RBS boss shuns interest-free credit cards over consumer debt worries
The boss of Royal Bank of Scotland (RBS) said the lender will not be delving into interest-free credit cards amid concerns that consumers could be exposed if the British economy deteriorates.
Chief executive Ross McEwan said the bank was concentrating its efforts on personal and small business loans where the customer is contracted to pay the money back.
He said the decision to stay clear of cheap credit cards had caused RBS to lose some market share to its rivals.
And while the move is not permanent, he said "now was not the time" for the bank to be launching those products for customers.
Speaking at the Bank of America Merrill Lynch Conference in London, Mr McEwan said: "We've made a decision that we are not going to actively get back into credit card zero balance.
"We have got a benign market place of low inflation and 3.4% unemployment. If any of those change even a little bit (then the) consumer comes under pressure."
The state-backed bank revealed last week that it would delay the launch of a low-interest credit card because of reservations about Britain's escalating consumer debt pile.
The Bank of England's Financial Policy Committee also underscored its concerns on Monday, claiming that lenders are "underestimating" the risks of growing household debt.
Focusing on the outstanding legacy issues at RBS, Mr McEwan said there had been no progress on a potential settlement with the US Department of Justice over claims it mis-sold toxic mortgage bonds in the run-up to the crisis.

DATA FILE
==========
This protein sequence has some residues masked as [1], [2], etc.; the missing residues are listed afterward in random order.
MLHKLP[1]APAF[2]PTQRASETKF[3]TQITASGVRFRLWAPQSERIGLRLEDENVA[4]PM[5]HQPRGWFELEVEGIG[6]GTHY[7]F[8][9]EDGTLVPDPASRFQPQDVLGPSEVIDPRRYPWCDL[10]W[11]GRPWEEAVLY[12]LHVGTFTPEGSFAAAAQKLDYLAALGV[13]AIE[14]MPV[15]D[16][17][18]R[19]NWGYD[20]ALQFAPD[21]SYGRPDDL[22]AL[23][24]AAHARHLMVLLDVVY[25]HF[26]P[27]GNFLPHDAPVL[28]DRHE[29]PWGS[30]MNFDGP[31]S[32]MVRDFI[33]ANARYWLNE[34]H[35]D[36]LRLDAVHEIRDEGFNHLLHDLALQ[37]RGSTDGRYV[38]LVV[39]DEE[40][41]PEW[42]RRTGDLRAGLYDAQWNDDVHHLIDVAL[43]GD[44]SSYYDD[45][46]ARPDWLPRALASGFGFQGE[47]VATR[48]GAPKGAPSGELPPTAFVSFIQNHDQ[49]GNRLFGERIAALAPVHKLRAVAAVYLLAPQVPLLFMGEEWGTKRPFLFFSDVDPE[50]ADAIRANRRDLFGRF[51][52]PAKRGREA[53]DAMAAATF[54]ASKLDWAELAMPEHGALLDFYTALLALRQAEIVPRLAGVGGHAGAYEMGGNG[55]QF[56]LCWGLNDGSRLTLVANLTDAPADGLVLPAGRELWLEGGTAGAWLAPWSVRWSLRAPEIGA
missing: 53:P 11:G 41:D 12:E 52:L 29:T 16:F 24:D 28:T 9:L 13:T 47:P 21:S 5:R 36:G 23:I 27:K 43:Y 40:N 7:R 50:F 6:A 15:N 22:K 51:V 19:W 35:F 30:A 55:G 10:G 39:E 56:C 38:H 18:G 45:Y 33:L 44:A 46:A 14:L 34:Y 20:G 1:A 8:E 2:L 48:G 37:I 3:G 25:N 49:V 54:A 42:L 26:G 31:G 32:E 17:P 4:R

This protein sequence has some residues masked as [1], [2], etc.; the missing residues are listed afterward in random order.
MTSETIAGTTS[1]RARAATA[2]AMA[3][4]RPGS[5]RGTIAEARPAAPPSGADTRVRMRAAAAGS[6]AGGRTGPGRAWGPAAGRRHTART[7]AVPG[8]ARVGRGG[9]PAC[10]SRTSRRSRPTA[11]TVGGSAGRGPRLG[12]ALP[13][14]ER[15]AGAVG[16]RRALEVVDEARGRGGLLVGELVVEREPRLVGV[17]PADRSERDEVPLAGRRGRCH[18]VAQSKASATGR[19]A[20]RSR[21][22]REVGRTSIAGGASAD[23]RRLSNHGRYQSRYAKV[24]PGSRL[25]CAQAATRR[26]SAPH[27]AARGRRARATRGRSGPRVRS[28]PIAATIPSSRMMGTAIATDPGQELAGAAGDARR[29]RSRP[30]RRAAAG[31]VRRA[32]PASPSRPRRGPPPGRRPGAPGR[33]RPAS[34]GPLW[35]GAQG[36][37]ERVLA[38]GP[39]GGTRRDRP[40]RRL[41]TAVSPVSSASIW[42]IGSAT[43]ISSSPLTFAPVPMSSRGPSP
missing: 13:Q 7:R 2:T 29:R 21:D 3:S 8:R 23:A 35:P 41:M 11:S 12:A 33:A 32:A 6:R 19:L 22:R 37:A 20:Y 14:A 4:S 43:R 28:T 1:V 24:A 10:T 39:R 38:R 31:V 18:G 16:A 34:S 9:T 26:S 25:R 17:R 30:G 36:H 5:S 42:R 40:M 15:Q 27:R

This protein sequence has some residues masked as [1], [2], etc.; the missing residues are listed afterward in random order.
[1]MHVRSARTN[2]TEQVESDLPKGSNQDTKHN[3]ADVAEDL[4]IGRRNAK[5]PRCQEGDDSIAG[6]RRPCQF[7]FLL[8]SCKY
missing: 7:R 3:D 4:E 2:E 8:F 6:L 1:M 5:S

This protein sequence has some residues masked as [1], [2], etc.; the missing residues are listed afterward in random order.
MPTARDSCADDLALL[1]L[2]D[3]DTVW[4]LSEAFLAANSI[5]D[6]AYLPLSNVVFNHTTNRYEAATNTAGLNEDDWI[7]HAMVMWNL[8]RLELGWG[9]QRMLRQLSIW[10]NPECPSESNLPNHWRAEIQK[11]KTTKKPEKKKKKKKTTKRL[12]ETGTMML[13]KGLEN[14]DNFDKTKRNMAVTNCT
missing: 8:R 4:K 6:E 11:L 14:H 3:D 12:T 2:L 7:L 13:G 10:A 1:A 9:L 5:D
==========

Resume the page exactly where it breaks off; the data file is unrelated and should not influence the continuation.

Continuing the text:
However, he said that he would "like to see that one tied up by the end of this year".
It comes after RBS put to bed uncertainty surrounding its Williams & Glyn branches earlier this month when the European Commission formally approved an "alternative remedies package" that will allow the lender to avoid a compulsory sale.
RBS, which is 70% owned by the taxpayer, will shell out towards a £425 million fund aimed at competitors across the UK's banking and fintech sectors, as well as a £350 million pot to help challenger banks convince small and medium-sized businesses to switch accounts and loans from RBS.
The plan ultimately saves the bank from hiving off its near-300 Williams & Glyn branches, having struggled to find a buyer ahead of its deadline slated for the end of 2017.
On Williams & Glyn, Mr McEwan said the package was a "really good outcome" for competition and the bank.
He also gave a bright summary of the performance of Natwest Markets, which has benefited from the political uncertainty stirred up by Brexit, UK general elections and US president Donald Trump.
In a wide-ranging interview, Mr McEwan gave a hint on his future, saying he wanted to be the CEO that delivered the first dividend payment to shareholders since 2008.
He said: "I would like to get that little bit of credit rather than give it to somebody else."